North Beach students fill traffic cones to feed. From left to right: Charlotte Bishop, Samantha White, Mrs. Niemeyer, Ruby Hayes, Andrew Dornbach.
At Large in Ballard: Filling a need
The week before Seattle Schools’ winter break was a heartbreaking time all over the country and very difficult for every grade school teacher who could imagine those classrooms so clearly. It was also the week Mrs. Niemeyer, 2nd Grade teacher at North Beach Elementary School, had been coordinating since late October: the second annual Fill to Feed during morning school patrol.
She had sent out “masses of invitation emails” and had confirmations from Evening Magazine, Senator Jeanne Kohl-Welles, Superintendent José Banda and Fire Station #35. Unfortunately the Mayor and someone from the Seahawks weren’t able to make an appearance during the students’ attempt to meet or beat the 2011 fundraising total of $1,200.
It was Meeghan Black from Evening Magazine, scheduled to film their show from North Beach on Monday, Dec. 17 who asked, “Will you still do it?”
Perhaps because she’s a parent to two daughters as well as an elementary school teacher Filina Niemeyer knew there was even more incentive to go forward with Fill to Feed; there needed to be positive action, there needed to be good in the midst of a tragedy that couldn’t have seemed more personal.
During the 2011 school year students learned that through Northwest Harvest they could provide a meal to a family of three for $.67 per family. Niemeyer put together a one-week fundraising drive in which students and families were encouraged to donate change during the time when students arrive at school by bus, car and on foot. The 4th and 5th grade school patrol students collected coins into orange traffic safety cones. Their goal was $.67 per each North Beach student; they met their goal in the first day.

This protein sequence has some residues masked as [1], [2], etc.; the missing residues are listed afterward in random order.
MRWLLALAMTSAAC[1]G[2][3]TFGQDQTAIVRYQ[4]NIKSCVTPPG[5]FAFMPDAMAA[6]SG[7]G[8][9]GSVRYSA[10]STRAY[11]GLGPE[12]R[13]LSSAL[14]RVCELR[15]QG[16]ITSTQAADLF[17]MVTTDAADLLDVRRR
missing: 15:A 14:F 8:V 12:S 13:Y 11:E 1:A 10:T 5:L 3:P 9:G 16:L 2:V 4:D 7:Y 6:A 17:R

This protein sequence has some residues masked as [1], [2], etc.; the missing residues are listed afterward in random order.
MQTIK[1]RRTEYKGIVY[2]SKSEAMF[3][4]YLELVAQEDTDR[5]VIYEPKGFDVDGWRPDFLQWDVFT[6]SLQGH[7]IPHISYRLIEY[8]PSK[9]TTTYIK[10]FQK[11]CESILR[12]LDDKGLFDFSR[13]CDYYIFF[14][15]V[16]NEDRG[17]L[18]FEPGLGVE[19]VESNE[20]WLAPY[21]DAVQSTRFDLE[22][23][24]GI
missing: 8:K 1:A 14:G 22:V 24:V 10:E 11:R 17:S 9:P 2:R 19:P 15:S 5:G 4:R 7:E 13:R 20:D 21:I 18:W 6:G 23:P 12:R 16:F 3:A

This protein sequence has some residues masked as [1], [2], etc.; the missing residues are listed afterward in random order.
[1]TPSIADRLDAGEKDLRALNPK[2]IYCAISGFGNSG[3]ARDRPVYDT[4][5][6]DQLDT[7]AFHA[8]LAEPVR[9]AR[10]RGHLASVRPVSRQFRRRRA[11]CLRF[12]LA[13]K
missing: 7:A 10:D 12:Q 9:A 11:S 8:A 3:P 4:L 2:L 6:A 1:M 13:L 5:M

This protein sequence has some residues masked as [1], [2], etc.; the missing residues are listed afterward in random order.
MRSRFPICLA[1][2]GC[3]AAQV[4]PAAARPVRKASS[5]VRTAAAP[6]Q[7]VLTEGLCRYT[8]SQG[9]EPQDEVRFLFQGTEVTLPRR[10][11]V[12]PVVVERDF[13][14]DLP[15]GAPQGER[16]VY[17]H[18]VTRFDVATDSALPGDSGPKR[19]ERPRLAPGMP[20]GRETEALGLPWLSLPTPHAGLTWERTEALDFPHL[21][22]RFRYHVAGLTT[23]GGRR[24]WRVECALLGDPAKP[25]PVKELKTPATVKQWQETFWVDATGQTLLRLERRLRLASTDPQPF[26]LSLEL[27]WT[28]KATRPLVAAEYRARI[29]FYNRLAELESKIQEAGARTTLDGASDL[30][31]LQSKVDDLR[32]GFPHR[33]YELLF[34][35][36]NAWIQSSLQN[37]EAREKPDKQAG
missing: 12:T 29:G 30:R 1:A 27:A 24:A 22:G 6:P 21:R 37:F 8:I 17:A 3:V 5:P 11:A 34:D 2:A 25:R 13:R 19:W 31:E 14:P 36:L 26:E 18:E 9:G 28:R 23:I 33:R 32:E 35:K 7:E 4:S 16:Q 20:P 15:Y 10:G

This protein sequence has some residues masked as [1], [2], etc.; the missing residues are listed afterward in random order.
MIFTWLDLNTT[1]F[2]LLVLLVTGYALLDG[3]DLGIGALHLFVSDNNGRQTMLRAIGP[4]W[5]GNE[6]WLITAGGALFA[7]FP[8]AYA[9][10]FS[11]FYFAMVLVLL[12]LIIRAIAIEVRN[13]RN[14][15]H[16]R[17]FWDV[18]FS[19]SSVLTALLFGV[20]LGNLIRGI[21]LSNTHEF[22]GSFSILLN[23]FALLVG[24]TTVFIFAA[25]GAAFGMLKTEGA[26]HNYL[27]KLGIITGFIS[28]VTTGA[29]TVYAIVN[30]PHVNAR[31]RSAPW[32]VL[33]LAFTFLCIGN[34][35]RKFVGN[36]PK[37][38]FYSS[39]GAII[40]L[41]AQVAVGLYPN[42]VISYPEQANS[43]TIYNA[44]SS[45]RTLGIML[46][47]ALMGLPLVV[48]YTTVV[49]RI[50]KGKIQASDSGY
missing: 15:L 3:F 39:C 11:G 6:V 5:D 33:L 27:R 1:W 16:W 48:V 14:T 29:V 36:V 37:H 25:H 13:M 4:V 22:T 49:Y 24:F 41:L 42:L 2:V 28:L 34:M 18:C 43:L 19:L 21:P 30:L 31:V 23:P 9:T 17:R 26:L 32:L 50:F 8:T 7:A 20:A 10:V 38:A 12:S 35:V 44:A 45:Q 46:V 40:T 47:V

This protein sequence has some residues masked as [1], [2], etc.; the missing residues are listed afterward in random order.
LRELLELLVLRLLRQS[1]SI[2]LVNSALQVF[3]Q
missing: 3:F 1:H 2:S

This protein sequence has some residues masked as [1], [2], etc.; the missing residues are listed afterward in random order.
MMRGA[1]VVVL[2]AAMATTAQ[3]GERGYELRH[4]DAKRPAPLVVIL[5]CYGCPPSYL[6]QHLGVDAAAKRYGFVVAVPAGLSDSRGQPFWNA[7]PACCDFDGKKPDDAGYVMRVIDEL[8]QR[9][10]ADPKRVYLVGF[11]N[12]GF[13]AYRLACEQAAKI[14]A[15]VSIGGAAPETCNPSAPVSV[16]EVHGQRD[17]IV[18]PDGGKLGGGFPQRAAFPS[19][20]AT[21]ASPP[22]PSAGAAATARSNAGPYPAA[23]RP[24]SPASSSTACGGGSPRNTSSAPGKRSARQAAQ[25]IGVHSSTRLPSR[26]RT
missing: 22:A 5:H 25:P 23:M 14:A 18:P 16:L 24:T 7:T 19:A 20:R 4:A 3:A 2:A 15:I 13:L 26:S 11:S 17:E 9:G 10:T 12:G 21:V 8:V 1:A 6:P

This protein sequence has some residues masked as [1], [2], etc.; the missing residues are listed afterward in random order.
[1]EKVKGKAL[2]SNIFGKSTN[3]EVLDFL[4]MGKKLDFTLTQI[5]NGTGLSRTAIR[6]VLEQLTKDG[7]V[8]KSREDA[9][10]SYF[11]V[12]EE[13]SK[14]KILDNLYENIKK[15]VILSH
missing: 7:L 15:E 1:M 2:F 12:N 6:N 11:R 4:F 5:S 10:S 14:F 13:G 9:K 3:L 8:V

In hopes that the Fill to Feed program could one day be district-wide, Niemeyer stepped up her invitations and publicity this year. The weather cooperated for Evening Magazine but not so much for Banda, Kohl-Welles or the firefighters. In fact weather alerts were issued throughout the week due to rainfall excessive even for Seattle in December. Thanks in part to the presence of the firefighters during a deluge the students reached $1,000.
Niemeyer loves the satisfaction and sense of power that the fund drive provides the students. They tote in baggies of change and boast of cleaning out pockets and rummaging beneath couch cushions. They learn to do the math. One-thousand dollars equals 1,492 meals.
For the North Beach teachers and staff the student’s enthusiasm for every nickel and dime dropped in a safety cone was a balm for the sadness they were trying to mask. Along with other teachers Niemeyer was thinking about how she would protect her students, “I don’t have enough cupboards to hide them,” she found herself thinking, and then she wondered at a world in which she has to consider such measures.
The Newtown tragedy doesn’t allow any small town or elementary school to think, “It could never happen here.” The question is what will we do about it now, arm our schools or at the least find a way to disarm a populace of assault weapons. “If this doesn’t become the moment of change,” Niemeyer said, “then what else would it take?”
Even for families who lost a child, life will go on. Children and families still need to be fed. Students, but especially adults, need to see that generosity and good still thrive. In Newtown, Connecticut angel figures appeared along the roadways. By North Beach Elementary it was children in safety vests at crosswalks and corners holding bright orange cones, filling more than one need.
North Beach could still meet their $1,200 fundraising goal. Contributions can be sent to North Beach P.T.A., 9018 24th Ave NW, Seattle 98117 (earmarked for Northwest Harvest). www.northbeachelementary.org
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